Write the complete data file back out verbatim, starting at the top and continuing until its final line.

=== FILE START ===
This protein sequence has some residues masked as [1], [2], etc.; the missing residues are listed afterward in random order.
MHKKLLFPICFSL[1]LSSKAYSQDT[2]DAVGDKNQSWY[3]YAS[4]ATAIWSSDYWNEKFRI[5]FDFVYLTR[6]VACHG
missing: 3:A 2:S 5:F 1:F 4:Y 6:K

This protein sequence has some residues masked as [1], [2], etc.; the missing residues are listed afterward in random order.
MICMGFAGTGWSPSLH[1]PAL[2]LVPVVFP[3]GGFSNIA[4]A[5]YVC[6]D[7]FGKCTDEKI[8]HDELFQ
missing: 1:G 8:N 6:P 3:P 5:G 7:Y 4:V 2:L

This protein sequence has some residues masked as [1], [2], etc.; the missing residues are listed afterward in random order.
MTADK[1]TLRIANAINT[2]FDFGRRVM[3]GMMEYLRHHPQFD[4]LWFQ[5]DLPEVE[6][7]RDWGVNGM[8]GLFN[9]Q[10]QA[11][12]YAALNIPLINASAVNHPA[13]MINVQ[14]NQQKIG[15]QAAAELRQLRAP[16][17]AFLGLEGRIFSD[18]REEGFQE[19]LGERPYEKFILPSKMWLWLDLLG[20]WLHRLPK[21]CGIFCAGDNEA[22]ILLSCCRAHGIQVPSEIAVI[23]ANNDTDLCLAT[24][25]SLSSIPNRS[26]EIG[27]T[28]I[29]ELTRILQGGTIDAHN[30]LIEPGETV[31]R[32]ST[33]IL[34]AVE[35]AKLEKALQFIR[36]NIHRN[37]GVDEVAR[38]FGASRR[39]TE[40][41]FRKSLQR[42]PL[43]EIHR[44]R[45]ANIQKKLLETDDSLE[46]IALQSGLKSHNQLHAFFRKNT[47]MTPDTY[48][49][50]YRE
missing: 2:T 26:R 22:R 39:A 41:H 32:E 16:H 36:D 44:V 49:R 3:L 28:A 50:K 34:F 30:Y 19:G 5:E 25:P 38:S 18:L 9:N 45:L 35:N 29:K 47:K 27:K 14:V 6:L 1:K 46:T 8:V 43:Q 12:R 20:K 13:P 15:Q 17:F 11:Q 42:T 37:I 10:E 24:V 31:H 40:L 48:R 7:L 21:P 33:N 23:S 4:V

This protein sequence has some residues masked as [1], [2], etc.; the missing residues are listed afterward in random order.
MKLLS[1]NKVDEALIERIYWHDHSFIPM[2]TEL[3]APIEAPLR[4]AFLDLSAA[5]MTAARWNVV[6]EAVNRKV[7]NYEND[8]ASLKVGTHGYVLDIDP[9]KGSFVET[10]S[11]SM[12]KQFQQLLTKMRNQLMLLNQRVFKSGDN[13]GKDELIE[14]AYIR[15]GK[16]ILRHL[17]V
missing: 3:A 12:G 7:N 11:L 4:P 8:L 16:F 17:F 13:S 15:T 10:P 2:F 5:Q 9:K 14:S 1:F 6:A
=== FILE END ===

This protein sequence has some residues masked as [1], [2], etc.; the missing residues are listed afterward in random order.
MHKKLLFPICFSL[1]LSSKAYSQDT[2]DAVGDKNQSWY[3]YAS[4]ATAIWSSDYWNEKFRI[5]FDFVYLTR[6]VACHG
missing: 3:A 2:S 5:F 1:F 4:Y 6:K

This protein sequence has some residues masked as [1], [2], etc.; the missing residues are listed afterward in random order.
MICMGFAGTGWSPSLH[1]PAL[2]LVPVVFP[3]GGFSNIA[4]A[5]YVC[6]D[7]FGKCTDEKI[8]HDELFQ
missing: 1:G 8:N 6:P 3:P 5:G 7:Y 4:V 2:L

This protein sequence has some residues masked as [1], [2], etc.; the missing residues are listed afterward in random order.
MTADK[1]TLRIANAINT[2]FDFGRRVM[3]GMMEYLRHHPQFD[4]LWFQ[5]DLPEVE[6][7]RDWGVNGM[8]GLFN[9]Q[10]QA[11][12]YAALNIPLINASAVNHPA[13]MINVQ[14]NQQKIG[15]QAAAELRQLRAP[16][17]AFLGLEGRIFSD[18]REEGFQE[19]LGERPYEKFILPSKMWLWLDLLG[20]WLHRLPK[21]CGIFCAGDNEA[22]ILLSCCRAHGIQVPSEIAVI[23]ANNDTDLCLAT[24][25]SLSSIPNRS[26]EIG[27]T[28]I[29]ELTRILQGGTIDAHN[30]LIEPGETV[31]R[32]ST[33]IL[34]AVE[35]AKLEKALQFIR[36]NIHRN[37]GVDEVAR[38]FGASRR[39]TE[40][41]FRKSLQR[42]PL[43]EIHR[44]R[45]ANIQKKLLETDDSLE[46]IALQSGLKSHNQLHAFFRKNT[47]MTPDTY[48][49][50]YRE
missing: 2:T 26:R 22:R 39:A 41:H 32:E 16:H 36:D 44:V 49:R 3:L 28:A 50:K 34:F 30:Y 19:G 5:E 25:P 38:S 18:L 9:N 45:L 35:N 29:K 47:K 27:K 14:V 6:L 1:K 46:T 8:V 43:Q 12:R 20:K 13:P 15:Q 17:F 11:Q 42:T 37:I 10:E 24:V 31:H 40:L 48:R 7:L 21:P 33:N 23:S 4:V

This protein sequence has some residues masked as [1], [2], etc.; the missing residues are listed afterward in random order.
MKLLS[1]NKVDEALIERIYWHDHSFIPM[2]TEL[3]APIEAPLR[4]AFLDLSAA[5]MTAARWNVV[6]EAVNRKV[7]NYEND[8]ASLKVGTHGYVLDIDP[9]KGSFVET[10]S[11]SM[12]KQFQQLLTKMRNQLMLLNQRVFKSGDN[13]GKDELIE[14]AYIR[15]GK[16]ILRHL[17]V
missing: 3:A 12:G 7:N 11:L 4:P 8:L 16:F 17:F 13:S 15:T 10:P 2:F 5:Q 9:K 14:S 1:F 6:A